East of Constantinople, West of Shanghai

Pulp heroes & villains


This is no time for Kickstarters, for me: in the first three months of 2019 together with my brother we have done over 1000 euro of so-far unpaid work, and that’s a big figure for us,a big hole in our finances. So, we are cutting on expenses and hoping for tomorrow, and wild purchases are out.
But maybe your finances are better than ours, so I decided to point out a very interesting Kickstarter.
Take a look at this:

Yes, there’s a Mola Ram lookalike character, there’s a lady that looks a lot like Ursula Andress in She, and that big guy on the right, next to a female version of Indiana Jones, is quite obviously Rando Hatton.

I do not usually use minis in my games, and I do not game that much anymore, but this one is breaking my heart.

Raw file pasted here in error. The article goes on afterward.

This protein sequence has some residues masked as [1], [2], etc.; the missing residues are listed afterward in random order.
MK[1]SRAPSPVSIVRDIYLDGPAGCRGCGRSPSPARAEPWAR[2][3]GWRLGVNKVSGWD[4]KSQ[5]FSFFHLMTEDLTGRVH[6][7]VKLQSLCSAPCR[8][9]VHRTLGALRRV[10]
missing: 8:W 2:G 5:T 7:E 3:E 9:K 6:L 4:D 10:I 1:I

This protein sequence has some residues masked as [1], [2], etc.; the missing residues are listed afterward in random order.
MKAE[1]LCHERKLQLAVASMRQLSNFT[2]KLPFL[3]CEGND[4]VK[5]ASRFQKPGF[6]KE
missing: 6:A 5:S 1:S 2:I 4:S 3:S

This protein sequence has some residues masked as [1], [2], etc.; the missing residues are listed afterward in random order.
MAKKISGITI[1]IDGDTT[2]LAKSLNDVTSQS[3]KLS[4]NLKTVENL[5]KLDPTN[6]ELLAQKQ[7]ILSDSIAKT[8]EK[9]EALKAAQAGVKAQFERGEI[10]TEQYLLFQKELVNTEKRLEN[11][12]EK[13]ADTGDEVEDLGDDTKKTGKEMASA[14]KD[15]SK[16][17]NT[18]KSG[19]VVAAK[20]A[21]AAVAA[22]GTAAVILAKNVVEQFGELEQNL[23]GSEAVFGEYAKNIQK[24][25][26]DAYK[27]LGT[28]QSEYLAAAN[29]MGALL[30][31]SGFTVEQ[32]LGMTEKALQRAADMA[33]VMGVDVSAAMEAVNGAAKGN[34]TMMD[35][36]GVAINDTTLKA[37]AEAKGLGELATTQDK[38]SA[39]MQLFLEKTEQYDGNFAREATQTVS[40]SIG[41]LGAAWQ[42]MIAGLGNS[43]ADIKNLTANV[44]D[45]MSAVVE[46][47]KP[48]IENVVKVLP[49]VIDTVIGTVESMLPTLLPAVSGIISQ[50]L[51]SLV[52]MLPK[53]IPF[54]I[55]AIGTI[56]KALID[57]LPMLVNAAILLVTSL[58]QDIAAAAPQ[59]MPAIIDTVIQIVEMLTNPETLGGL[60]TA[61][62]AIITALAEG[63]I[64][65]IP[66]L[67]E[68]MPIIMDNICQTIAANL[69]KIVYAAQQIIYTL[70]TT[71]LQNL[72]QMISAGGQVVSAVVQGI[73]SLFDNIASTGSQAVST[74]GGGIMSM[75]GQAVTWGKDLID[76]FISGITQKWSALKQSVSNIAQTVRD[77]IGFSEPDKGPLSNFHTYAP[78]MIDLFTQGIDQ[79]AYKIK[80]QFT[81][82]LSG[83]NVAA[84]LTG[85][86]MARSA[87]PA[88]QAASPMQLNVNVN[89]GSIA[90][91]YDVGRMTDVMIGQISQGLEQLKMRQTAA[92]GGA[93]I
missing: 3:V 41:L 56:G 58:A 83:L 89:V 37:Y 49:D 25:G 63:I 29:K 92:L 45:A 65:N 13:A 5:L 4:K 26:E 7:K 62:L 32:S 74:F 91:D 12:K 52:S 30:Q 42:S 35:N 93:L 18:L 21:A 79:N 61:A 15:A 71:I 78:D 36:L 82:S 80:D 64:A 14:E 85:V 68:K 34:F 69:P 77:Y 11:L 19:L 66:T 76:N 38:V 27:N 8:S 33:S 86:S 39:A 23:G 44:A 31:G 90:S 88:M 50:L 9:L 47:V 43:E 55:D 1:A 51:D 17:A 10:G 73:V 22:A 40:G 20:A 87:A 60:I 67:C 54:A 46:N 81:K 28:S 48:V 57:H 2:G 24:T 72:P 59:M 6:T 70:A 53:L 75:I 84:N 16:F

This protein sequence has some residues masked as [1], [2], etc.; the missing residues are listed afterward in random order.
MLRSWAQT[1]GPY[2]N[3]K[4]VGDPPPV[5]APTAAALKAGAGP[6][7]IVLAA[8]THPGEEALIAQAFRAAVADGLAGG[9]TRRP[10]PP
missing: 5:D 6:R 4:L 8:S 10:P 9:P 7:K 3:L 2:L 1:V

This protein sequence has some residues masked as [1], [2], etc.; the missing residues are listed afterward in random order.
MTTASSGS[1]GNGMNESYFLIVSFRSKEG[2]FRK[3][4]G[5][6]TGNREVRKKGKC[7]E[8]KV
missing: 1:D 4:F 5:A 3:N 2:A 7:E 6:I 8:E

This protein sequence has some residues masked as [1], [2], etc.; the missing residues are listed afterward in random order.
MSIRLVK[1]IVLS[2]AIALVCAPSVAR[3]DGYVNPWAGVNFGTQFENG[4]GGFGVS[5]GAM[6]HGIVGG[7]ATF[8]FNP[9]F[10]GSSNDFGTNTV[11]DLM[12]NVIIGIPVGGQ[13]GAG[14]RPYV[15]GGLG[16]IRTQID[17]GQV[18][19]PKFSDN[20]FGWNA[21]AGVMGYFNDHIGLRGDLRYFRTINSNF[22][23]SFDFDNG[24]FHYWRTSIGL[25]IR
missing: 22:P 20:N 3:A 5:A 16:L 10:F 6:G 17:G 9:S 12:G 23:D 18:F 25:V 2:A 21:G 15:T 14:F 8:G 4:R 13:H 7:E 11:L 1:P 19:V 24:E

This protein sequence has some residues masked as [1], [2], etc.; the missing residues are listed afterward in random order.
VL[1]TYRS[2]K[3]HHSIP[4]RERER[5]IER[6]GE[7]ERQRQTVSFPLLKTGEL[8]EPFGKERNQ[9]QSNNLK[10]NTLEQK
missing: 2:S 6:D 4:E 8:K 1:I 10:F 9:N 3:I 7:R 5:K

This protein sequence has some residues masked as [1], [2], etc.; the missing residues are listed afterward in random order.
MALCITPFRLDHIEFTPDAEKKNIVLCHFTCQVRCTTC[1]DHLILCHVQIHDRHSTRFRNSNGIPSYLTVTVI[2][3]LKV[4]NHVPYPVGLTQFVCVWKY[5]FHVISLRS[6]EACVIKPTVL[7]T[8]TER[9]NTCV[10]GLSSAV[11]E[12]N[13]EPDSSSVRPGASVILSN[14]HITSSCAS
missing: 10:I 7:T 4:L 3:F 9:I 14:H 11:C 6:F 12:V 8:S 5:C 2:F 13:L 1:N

In case you are interested, the crowdfunding closes in 8 hours.

Author: Davide Mana

Paleontologist. By day, researcher, teacher and ecological statistics guru. By night, pulp fantasy author-publisher, translator and blogger. In the spare time, Orientalist Anonymous, guerilla cook.

2 thoughts on “Pulp heroes & villains

  1. Indiana Jones and “She” have nothing to do with pulp.


    • Welllll, maybe not, but on the other hand, long before Indiana Jones came along, Leigh Brackett created the character Matthew Carse for her novel SEA KINGS OF MARS (aka THE SWORD OF RHIANNON) and Matthew Carse is an “archaeologist, renegade, and looter of tombs.” The Martian thieves’ guild to which he now belongs comprises aristocrats of the trade, “and they know a gentleman when they meet one.” Brackett’s Dr. Carey in “The Road to Sinharat” is a similar type, a scholar gone native on Mars and a tomb robber. If Indiana Jones owes nothing to these fellows it’s quite a coincidence, and Brackett’s tales of a romantic, non-existent Mars and Venus are pulp, all right.


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